Wednesday, September 22, 2010

Dangers of Arc Flash and Arc Flash Prevention: Minnesota Workers’ Compensation

An arc flash is a short circuit through the air. In an arc flash incident, enormous amounts of concentrated energy explodes outward from electrical equipment. Arc flash is extraordinarily dangerous. Five to ten arc flash explosions occur in electrical equipment every day in the United States. Exposure to an arc flash often results in multiple, serious injuries of workers, and in some cases, arc flash leads to their death. Each year, more than 2,000 workers are treated for severe burns as a result of arc flash injuries. Medical treatment for workers severely injured in arc flash incidents can exceed $1 million.

Arc flash occurs when electrical current flows between two or more separated energized conducting surfaces. It can be caused by:
  • Insulation failure.
  • Buildup of dust, impurities, and corrosion on insulating surfaces, which can provide a path for current.
  • Equipment failure due to use of substandard parts, improper installation, or even normal, wear and tear.
  • Birds, insects, and rodents chewing off leads at connections.
  • Human error, including dropped tools, accidental contact with electrical systems, and improper work procedures.
The outward explosion of energy during an arc flash can create enormous pressure waves strong enough to damage hearing, fracture ribs, collapse lungs, or knock workers down. The pressure waves can also send loose materials, such as pieces of damaged equipment, tools, or other objects through the air at speeds in excess of 700 miles per hour. If these items strike a worker, it can easily cause catastrophic injury or death. A high intensity flash can also cause damage to eyesight. An arc flash can also create a ball of gas with temperatures in excess of 5,000 degrees which can ignite clothing and cause severe burns.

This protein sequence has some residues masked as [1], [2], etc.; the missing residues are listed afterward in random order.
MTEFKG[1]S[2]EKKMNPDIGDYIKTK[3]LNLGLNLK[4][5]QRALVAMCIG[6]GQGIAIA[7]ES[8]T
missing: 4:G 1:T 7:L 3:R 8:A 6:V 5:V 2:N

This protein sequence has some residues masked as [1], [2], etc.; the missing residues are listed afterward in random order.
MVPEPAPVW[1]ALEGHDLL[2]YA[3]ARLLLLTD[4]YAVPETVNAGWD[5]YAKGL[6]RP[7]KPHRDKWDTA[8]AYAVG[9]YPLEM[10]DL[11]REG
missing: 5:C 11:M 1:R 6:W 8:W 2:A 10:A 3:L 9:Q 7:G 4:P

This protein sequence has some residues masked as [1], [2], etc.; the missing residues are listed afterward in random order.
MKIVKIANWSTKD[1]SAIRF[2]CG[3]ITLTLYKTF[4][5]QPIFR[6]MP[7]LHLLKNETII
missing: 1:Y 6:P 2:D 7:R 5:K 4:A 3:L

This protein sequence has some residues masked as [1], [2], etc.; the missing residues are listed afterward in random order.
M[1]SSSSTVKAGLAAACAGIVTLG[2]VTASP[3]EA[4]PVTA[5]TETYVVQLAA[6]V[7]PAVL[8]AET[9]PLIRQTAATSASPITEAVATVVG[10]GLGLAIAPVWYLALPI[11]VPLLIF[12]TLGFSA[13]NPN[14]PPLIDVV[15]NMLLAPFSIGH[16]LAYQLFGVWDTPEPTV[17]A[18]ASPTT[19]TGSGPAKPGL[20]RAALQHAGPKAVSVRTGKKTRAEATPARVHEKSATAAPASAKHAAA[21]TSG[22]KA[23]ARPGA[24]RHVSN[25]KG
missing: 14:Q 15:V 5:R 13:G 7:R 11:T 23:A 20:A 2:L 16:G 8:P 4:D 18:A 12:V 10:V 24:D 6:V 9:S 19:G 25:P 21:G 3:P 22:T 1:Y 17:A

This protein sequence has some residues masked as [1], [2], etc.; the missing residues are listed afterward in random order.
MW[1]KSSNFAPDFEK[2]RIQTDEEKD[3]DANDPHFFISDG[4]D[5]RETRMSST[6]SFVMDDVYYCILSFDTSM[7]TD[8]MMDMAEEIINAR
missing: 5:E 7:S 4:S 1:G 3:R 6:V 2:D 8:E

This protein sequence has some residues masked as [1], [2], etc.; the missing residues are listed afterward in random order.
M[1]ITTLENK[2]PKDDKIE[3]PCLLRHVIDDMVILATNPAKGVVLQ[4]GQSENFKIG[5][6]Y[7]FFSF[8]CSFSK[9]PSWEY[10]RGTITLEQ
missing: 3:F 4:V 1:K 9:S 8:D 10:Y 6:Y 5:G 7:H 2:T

Precautions can be taken to reduce the likelihood of arc flash injuries. Whenever possible, employees should de-energize equipment before beginning work. If it is necessary to work on energized equipment, employees should follow safe work practices, should use appropriate tools, and should wear proper personal protective equipment. Depending on the risk involved, appropriate personal protective equipment might include flame-resistant clothing, helmet or headgear, face shield, safety glasses, insulating gloves, and shoes appropriate for electrical work.

If you or a loved one has been injured at work as a result of an arc flash accident, you may wish to enlist the services of a Minnesota workers’ compensation lawyer. You may be entitled to a variety of benefits, including medical expense benefits, wage loss benefits, permanency benefits, and rehabilitation benefits. If your loved one died as the result of an arc flash accident, you may be eligible for death and dependency benefits. If your injuries are severe, you should focus on getting better. A Minnesota workers’ compensation can help take the stress out of dealing with the insurance company, and can help guide you through the maze of the workers’ compensation system. Keep in mind that in a Minnesota workers’ compensation case, there are no attorney fees unless there is a dispute, and unless we win for you. If the workers’ compensation insurance company pays all appropriate benefits, there are no attorney fees.

To schedule a free, no-obligation consultation with one of our Minnesota workers’ compensation lawyers, call Meuser & Associates at 877-746-5680 or click here to send us an email.

Visit us at to learn more about Minnesota Workers' Compensation.
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